The study also found those who admit to judging others aren’t shy about passing on their displeasure to friends or colleagues, with 73 per cent admitting they have been unable to stop themselves making a comment as soon as they have left the property. 

A typical visitor takes around 293 seconds, just under five minutes to cast their verdict on the state of a property

A typical visitor takes around 293 seconds, just under five minutes to cast their verdict on the state of a property

1 Stains in the toilet 33.50%
2 Unclean work surfaces 30.94%
3 Dirty worktops 30.06%
4 Spillage stains on carpets/ furniture 24.66%
5 Dusty surfaces 24.26%
6 Dishes in the sink 23.18%
7 Food left out 23.18%
8 Cobwebs 21.61%
9 Sticky door handles 20.53%
10 Empty cups left on surfaces 20.24%
11 The state of the garden 18.27%
12 Fingerprints on doors and the walls 15.03%
13 Clothes on furniture 14.05%
14 Footprints on the floors 13.75%
15 State of the lawn 12.77%
16 Bikes left in the front garden 10.51%
17 Not having hand sanitisers around for people to use 10.12%
18 Kids toys on the floor 9.63%
19 Quality of soft furnishings 9.63%
20 Coats slung over banisters 9.53%
Source:  INEOS Hygienics    

But things may not be all they seem when it comes to household cleanliness, as overall, the average Brit rates the cleanliness and tidiness of their own home at just 6.5 out of ten.

And 27 per cent gave their home just a five out of ten or below.

Furthermore, 79 per cent said they felt the need to frantically clean up their house on hearing visitors were on their way.

It also emerged around two in three – at 59 per cent – have arrived at someone else’s home only to be greeted by a suspicious odour.

While the whiff of dog is the most likely unpleasant smell at 36 per cent, other pungent aromas we are frequently confronted by are lingering cooking at 22 per cent and bins at 20 per cent.

The smell of babies, air freshener, garlic and fish are also common.

Being invited to an unhygienic or untidy home can be an unsettling experience, according to the data, with 18 per cent admitting it made them feel uncomfortable.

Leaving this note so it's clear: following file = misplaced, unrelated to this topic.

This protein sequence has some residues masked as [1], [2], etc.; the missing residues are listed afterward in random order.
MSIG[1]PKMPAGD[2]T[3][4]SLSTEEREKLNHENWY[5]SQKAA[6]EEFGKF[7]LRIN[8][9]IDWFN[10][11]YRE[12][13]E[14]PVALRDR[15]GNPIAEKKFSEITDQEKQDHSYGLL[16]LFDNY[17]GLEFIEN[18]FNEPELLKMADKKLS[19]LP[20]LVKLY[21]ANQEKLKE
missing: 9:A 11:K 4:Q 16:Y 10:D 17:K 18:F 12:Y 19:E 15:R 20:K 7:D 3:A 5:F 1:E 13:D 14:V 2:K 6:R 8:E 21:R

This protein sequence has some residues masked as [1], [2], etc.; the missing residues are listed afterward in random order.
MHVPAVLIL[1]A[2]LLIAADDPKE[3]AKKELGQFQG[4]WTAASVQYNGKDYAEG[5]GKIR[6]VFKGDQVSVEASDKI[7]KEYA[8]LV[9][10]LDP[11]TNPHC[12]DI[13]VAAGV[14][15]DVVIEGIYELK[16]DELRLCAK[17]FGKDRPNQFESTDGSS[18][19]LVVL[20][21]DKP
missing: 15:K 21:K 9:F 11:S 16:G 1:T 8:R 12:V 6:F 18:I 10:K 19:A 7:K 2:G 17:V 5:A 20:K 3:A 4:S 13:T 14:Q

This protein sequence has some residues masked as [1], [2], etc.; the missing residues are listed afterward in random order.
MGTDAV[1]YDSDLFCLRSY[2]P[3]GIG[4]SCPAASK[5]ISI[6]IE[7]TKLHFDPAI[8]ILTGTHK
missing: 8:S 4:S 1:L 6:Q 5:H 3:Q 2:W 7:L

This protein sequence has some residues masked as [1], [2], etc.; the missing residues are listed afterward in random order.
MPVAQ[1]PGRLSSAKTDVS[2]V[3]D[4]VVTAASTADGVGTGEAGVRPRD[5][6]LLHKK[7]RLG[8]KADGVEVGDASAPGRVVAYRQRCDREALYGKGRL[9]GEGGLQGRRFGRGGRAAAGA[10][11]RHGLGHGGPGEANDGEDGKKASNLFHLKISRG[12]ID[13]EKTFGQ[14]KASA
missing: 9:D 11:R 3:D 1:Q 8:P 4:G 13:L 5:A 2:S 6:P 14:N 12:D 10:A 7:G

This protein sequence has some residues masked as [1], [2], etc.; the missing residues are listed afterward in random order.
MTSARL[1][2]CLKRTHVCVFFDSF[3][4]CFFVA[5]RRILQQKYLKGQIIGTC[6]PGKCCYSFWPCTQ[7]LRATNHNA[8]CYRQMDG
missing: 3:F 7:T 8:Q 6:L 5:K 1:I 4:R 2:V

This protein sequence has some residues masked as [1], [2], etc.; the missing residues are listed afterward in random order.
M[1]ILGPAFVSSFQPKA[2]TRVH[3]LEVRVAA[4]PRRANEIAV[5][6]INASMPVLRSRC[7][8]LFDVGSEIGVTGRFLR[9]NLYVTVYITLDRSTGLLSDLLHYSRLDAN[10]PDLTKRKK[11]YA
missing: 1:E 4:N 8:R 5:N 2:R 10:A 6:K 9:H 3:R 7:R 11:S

Another 64 per cent said they always sanitise before visiting another house, while 60 per cent said they did so while they were there.

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Choco: Revolutionizing The FoodTech Industry With Innovation & Sustainability | EU20

By Clint Bailey

— In the rapidly evolving world of food technology, European startup Choco has emerged as a pioneering force. With its website,, this Berlin-based company is transforming the way food industry professionals operate by leveraging innovative digital solutions. By linking restaurants, distributors, suppliers, and producers on a single platform, Choco is streamlining the supply chain process while promoting sustainability.

Let’s explore the journey of and its impact on the overall foodtech industry.

  1. Company: Choco Technologies GmbH
  2. Website:
  3. Head Office: Berlin, Germany
  4. Year Established: 2018
  5. Founders: Choco was co-founded by Daniel Khachab, Julian Hammer, and Rogerio da Silva.
  6. Industry: Choco operates in the foodtech industry, specifically focusing on digitizing the supply chain for the food industry.
  7. Funding: Choco has secured significant funding rounds from investors, including Bessemer Venture Partners & Coatue Management.
  8. Market Presence: Choco has a strong presence in several European cities, including Berlin, Paris, London & Barcelona.
  9. Mission: Choco aims to revolutionize the food industry by leveraging technology to simplify supply chain management, promote sustainability, and reduce food waste.

Simplifying Supply Chain Management

One of the core focuses of Choco is to simplify supply chain management for food businesses. Traditionally, the procurement process in the food industry has been cumbersome and inefficient, with numerous intermediaries and manual processes. Choco’s digital platform replaces the traditional paper-based ordering system, allowing restaurants and suppliers to communicate and collaborate seamlessly.